Cover image for Crimes of war : guilt and denial in the twentieth century
Crimes of war : guilt and denial in the twentieth century
Bartov, Omer.
Publication Information:
New York : New Press : Distributed by W.W. Norton, [2002]

Physical Description:
xxxiv, 344 pages : illustrations ; 22 cm
Format :


Call Number
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D803 .C75 2002 Adult Non-Fiction Non-Fiction Area

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Including original contributions from distinguished European and American historians such as Saul Friedl#65533;nder, Omer Bartov, John Dower, Christopher Browning, and Marilyn Young, Crimes of War surveys wartime atrocities committed by the United States, Germany, and Japan across the twentieth century. The book presents startling new evidence of the killing of unarmed Koreans by American troops at No Gun Ri, of atrocities committed by Nazi soldiers on the Russian front, and of Japanese barbarity in China during World War II. Emerging from these accounts is a distinctive, repeated pattern, which typically includes a half-century of denial before the truth is confronted.

Author Notes

Omer Bartov is the John P. Birkelund Professor of European History at Brown University and the author of Erased , Mirrors of Destruction , and Hitler's Army , among other books.

Atina Grossmann is a professor of history at the Cooper Union in New York. She is the author of Reforming Sex and Jews, Germans, and Allies , which was awarded the American Historical Association's George L. Mosse Prize and the Fraenkel Prize in Contemporary History from the Wiener Library in London.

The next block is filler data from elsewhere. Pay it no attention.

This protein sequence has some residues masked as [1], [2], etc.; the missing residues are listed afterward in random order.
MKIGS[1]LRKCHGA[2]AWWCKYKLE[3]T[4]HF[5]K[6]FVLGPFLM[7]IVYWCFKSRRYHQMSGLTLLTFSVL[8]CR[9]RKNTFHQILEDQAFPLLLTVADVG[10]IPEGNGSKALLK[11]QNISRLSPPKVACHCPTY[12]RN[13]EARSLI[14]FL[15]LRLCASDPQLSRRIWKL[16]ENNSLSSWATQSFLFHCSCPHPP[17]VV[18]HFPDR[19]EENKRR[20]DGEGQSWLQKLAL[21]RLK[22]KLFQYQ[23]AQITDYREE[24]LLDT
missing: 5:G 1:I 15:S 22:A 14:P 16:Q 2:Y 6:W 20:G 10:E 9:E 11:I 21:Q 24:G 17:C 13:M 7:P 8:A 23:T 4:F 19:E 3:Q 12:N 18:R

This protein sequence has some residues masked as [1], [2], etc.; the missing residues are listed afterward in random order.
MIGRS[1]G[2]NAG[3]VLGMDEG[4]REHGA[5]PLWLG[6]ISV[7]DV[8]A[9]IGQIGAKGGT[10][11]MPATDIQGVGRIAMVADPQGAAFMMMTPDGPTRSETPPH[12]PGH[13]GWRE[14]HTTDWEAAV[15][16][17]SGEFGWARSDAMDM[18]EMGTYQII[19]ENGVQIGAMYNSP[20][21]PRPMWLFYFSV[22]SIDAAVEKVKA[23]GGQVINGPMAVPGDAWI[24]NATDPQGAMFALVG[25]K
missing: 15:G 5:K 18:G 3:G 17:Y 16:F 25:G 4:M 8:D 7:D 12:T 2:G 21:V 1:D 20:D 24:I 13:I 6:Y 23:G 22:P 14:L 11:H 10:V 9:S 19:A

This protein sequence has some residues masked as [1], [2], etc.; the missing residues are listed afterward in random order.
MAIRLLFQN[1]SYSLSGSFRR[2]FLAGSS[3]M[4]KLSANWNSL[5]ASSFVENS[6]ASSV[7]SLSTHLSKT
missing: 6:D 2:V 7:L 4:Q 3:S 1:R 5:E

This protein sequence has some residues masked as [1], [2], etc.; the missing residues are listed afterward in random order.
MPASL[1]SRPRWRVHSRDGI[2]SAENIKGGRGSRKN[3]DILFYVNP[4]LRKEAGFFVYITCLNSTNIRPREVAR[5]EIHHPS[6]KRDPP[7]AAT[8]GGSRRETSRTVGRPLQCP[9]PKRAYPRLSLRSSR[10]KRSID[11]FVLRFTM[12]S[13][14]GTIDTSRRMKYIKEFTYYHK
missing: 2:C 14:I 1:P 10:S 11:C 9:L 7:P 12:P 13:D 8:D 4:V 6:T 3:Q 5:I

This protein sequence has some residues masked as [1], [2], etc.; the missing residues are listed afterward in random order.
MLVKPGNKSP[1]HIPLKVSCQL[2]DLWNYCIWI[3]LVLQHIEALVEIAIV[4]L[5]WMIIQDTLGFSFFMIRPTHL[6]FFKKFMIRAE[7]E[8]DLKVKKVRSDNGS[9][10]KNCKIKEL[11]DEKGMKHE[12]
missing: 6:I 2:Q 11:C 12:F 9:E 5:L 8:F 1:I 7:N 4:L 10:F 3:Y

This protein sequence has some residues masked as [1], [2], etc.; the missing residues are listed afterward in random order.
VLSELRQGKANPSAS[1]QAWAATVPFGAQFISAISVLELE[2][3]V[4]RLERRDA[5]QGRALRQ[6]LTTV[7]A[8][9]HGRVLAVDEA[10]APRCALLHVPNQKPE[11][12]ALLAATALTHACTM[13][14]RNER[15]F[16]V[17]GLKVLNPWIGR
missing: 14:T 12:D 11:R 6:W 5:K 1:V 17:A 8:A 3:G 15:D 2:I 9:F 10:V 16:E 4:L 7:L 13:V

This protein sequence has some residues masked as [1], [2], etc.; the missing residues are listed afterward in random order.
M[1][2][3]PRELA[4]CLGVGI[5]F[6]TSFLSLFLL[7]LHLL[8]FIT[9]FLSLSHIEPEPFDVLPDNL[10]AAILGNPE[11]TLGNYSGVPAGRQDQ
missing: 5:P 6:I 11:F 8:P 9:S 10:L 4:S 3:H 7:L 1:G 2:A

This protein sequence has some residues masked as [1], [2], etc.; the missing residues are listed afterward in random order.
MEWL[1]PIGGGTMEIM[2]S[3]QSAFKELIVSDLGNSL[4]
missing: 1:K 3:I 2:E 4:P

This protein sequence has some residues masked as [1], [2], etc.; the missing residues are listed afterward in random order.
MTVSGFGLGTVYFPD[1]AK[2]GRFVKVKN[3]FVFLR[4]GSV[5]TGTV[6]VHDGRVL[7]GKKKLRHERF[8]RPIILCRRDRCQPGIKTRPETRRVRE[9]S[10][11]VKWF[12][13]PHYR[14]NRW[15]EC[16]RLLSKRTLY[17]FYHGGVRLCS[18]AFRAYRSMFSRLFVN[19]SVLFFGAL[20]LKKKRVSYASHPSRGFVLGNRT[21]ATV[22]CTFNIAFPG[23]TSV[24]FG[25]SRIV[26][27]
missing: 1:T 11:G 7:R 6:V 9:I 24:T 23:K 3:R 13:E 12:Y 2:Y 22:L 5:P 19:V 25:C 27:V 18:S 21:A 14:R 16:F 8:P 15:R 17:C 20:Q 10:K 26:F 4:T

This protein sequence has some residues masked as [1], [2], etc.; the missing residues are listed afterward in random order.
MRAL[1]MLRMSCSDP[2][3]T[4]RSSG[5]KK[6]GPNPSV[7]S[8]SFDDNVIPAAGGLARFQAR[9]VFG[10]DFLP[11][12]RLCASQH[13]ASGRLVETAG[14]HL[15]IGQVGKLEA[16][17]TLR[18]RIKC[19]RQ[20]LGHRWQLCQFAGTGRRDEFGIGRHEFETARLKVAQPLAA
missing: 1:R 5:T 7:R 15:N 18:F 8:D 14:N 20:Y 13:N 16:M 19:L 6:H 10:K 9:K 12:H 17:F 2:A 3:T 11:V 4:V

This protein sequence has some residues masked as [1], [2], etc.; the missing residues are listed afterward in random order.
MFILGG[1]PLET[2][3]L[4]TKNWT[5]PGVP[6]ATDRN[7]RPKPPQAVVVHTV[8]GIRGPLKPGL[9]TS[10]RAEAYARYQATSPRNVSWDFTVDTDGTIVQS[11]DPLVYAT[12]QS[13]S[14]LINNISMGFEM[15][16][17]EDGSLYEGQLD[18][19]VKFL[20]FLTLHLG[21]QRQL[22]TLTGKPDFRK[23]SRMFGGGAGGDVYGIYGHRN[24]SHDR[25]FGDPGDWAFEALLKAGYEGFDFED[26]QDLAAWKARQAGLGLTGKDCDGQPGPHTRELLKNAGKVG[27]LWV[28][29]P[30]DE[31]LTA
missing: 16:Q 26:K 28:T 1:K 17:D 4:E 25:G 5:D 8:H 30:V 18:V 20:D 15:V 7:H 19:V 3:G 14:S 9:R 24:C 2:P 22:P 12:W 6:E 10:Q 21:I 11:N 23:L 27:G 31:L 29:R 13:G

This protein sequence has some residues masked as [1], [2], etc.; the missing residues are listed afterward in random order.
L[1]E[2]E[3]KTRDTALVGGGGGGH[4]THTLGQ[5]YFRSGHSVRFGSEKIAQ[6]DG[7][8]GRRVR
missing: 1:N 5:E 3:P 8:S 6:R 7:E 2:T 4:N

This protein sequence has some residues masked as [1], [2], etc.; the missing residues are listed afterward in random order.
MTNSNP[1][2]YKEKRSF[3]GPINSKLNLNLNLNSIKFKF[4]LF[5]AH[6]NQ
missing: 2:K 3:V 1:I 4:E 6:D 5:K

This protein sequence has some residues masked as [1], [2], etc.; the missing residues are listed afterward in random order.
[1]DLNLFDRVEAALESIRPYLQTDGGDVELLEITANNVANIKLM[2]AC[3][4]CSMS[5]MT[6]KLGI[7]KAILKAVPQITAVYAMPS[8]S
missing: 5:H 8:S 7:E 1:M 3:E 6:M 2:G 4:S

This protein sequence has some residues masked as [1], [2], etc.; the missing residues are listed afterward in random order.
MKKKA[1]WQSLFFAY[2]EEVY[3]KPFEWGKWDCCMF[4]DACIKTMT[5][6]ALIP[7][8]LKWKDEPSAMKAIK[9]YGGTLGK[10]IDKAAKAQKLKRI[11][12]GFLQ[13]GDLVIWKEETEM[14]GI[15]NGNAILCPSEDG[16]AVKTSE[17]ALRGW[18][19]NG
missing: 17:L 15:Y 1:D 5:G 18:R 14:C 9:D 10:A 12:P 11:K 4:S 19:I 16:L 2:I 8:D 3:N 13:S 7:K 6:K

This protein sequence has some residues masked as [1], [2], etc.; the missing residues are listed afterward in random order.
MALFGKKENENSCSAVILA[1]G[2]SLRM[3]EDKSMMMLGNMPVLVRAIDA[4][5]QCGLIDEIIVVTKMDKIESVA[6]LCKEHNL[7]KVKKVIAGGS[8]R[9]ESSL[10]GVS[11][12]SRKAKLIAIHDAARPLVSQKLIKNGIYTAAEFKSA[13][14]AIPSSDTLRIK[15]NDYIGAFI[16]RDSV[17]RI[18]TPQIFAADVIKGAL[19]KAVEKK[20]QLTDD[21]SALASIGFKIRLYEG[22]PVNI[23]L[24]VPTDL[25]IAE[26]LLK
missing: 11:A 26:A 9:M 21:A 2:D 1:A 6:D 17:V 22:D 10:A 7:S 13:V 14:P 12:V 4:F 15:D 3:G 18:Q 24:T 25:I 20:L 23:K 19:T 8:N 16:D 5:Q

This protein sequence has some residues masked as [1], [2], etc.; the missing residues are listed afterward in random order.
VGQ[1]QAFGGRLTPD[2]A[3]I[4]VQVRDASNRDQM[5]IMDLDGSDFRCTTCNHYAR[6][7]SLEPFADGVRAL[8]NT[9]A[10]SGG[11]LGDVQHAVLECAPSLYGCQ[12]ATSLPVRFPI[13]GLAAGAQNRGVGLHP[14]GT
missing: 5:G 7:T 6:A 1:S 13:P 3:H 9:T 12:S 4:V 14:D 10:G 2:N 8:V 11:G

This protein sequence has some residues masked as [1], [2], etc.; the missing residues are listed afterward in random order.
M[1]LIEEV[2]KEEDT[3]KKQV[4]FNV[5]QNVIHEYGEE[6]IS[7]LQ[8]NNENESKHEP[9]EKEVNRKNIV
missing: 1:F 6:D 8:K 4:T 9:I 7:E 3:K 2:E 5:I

Mary Nolan is the author of Visions of Modernity and is a professor of history at New York University.

Reviews 2

Publisher's Weekly Review

Despite its broad subtitle, Crimes of War: Guilt and Denial in the Twentieth Century focuses mainly on WWII and mostly on Germany's struggle to come to terms with Nazi atrocities. Edited by historians Omer Bartov, Atina Grossmann and Mary Nolan, this anthology of 13 scholarly essays includes Saul Friedlnder on German society's knowledge of Jewish extermination, Gudrun Schwartz's look at the role of women in the Nazi military and Robert G. Moeller on Germans' collective memory of the devastating battle of Stalingrad. There's also an investigation by Marilyn Young of American involvement in (and denial of) the civilian massacre at No Gun Ri during the Korean War. (Mar.) (c) Copyright PWxyz, LLC. All rights reserved

Library Journal Review

This collection of essays acknowledges the "unprecedented memory boom" in studies concerning responsibility for Nazi-era crimes. A recent exhibition of photographs in Hamburg, War of Extermination: Crimes of the Wehrmacht 1941-44, shocked the many Germans who still believed in the relative immunity of the regular German army (Wehrmacht) in contrast to the more egregious crimes of the Holocaust, and it serves as a leitmotif of the book. The essays, mainly by European and American historians, include studies of the role of women in wartime Germany as well as the problem of guilt and denial in Japan and the most recent allegations of civilian massacres during the Korean War at No Gun Ri. The nuanced study of Japanese opinion offers an excellent account of the relation of guilt and contemporary politics, yet, excepting the short introduction, the essays beg many questions about the nature of collective guilt, public acknowledgment, and political rehabilitation. Indeed, the final chapter on No Gun Ri implies the strained comparison of the Holocaust and a single wartime episode. Still, for its examination of German guilt and contemporary belief, this book is recommended for larger public and university libraries. Zachary T. Irwin, Penn State Univ., Erie (c) Copyright 2010. Library Journals LLC, a wholly owned subsidiary of Media Source, Inc. No redistribution permitted.